Article | Open | Published:

Recurrence patterns after maximal surgical resection and postoperative radiotherapy in anaplastic gliomas according to the new 2016 WHO classification

Abstract

We assessed the appropriateness of current radiotherapy volume for WHO grade III gliomas. The records of 73 patients with WHO grade III gliomas who received postoperative radiotherapy between 2001 and 2013 were retrospectively reviewed. Based on the 2016 WHO classification, 25/73 (34.2%) patients had anaplastic oligodendroglioma (AO), IDH-mutant and 1p/19q-codeleted; 11/73 (15.1%) patients had anaplastic astrocytoma, IDH-mutant; and 37/73 (50.7%) patients had anaplastic astrocytoma, IDH-wildtype. The extent of resection (EOR) was total in 43 patients (58.9%). The median follow-up time was 84 months. The 5-year overall survival was 65.4%. Of 31 patients with documented recurrences, 20 (64.5%) had infield gross tumor volume (GTV) failure, six (19.4%) had clinical target volume (CTV)/marginal failure, and five (16.1%) had outfield failure/seeding. In 13 recurrences among 43 patients who underwent gross total resection (GTR), six (46.2%) had infield CTV/marginal failure. However, among 30 patients for whom GTR was not conducted, infield GTV failure was dominant (77.8%). Seventeen patients with AO, IDH-mutant and 1p/19q-codeleted who underwent GTR experienced no recurrence. In conclusion, maximal surgical resection and postoperative radiotherapy resulted in a favorable prognosis, especially in patients with GTR, IDH mutation, and 1p/19q codeletion. Patterns of failure differed by EOR.

Introduction

The current recommendation for the World Health Organization (WHO) grade III glioma treatment is maximal safe resection followed by radiotherapy (RT). Additional chemotherapy (CTx) with procarbazine, lomustine, and vincristine (PCV) has been proven to effectively prolong the survival of patients with anaplastic oligodendroglial tumors in the EORTC Brain Tumor Group Study 26951 and RTOG 9402 trials1,2. In both trials, initial RT volume included T2-weighted abnormality plus a 2–2.5-cm margin (45–50.4 Gy in 25–28 fractions), and boost field was T1 abnormality (enhanced lesion and/or non-enhanced mass) plus a 1–1.5-cm margin (9–14.4 Gy in 5–8 fractions; total radiation dose was 59.4 Gy in 33 fractions). At our institution, physicians perform irradiation according to the same policy. The survival outcome of grade III gliomas differs according to the histological subtypes, anaplastic astrocytoma (AA), anaplastic oligodendroglioma (AO), and anaplastic oligodendroglioma (AOA). However, recurrence patterns according to the histological subtypes have not been well studied. Most studies on recurrence patterns were mainly conducted before 19953,4,5,6,7, and most included high-grade gliomas together with WHO grade III and IV gliomas, with a strong majority of the patients with glioblastoma. Trials for grade III tumors alone are rare, and no study has reported recurrence patterns according to histological subtypes. Although the extent of surgical resection is a strong prognostic factor8,9,10,11 and may affect the recurrence pattern, recurrence patterns according to surgical extent have not yet been well defined.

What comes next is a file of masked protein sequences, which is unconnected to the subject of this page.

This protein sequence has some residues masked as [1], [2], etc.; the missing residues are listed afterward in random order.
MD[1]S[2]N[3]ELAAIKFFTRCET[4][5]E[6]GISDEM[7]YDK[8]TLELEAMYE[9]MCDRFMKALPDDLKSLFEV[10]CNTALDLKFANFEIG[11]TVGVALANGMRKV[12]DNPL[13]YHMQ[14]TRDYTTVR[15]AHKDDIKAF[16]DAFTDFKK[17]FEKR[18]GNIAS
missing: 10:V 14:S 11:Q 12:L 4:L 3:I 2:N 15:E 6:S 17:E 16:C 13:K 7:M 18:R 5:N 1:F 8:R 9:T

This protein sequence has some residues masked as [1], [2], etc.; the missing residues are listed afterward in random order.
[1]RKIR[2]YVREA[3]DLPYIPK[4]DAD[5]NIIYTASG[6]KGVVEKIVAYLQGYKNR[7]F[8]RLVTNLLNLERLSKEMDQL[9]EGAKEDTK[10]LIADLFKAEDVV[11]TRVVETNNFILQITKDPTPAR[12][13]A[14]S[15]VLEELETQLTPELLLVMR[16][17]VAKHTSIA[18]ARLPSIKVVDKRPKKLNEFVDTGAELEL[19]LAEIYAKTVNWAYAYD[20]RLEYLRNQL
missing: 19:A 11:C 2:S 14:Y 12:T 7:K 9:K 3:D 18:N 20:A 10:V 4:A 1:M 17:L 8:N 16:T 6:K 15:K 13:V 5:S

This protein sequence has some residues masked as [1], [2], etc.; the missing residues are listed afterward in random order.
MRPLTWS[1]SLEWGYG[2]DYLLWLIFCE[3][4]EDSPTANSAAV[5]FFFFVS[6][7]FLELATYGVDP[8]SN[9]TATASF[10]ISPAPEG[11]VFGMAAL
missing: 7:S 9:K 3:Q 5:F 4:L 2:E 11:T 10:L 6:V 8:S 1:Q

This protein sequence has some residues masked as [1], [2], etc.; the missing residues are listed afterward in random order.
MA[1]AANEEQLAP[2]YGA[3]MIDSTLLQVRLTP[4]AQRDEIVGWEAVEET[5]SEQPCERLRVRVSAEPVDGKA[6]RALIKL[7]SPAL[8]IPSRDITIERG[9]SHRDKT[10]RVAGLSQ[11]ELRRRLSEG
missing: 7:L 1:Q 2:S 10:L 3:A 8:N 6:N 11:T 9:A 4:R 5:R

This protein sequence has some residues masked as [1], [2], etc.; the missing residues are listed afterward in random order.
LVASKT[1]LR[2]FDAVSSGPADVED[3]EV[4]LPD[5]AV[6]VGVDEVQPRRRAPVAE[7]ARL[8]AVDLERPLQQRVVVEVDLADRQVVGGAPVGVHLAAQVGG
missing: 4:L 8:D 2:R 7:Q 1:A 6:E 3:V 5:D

Recently, molecular profiling, including 1p/19q codeletion, isocitrate dehydrogenase gene (IDH) mutations, and O6-methylguanine-DNA-methyltransferase gene (MGMT) promoter methylation, were shown to be more useful in identifying the prognostic subgroups of WHO grade III gliomas12,13,14,15,16. The International Society of Neuropathology-Haarlem guidelines propose that diagnoses of central nervous system tumors should be “layered” with histological classification, WHO grade, and molecular information in the form of an integrated diagnosis to better define the disease17. The revised WHO Classification of Tumors of the Central Nervous System 2016 has considered these developments and released a new diagnostic concept that combines histological and molecular parameters18.

We hypothesized that recurrence patterns differ by extent of resection (EOR) and histological subtypes, as well as molecular subtypes. Therefore, we analyzed recurrence patterns with respect to RT target volume and compared the differences between patient characteristics, such as EOR, and the 2016 WHO classifications.

Methods and Materials

Study design and patient characteristics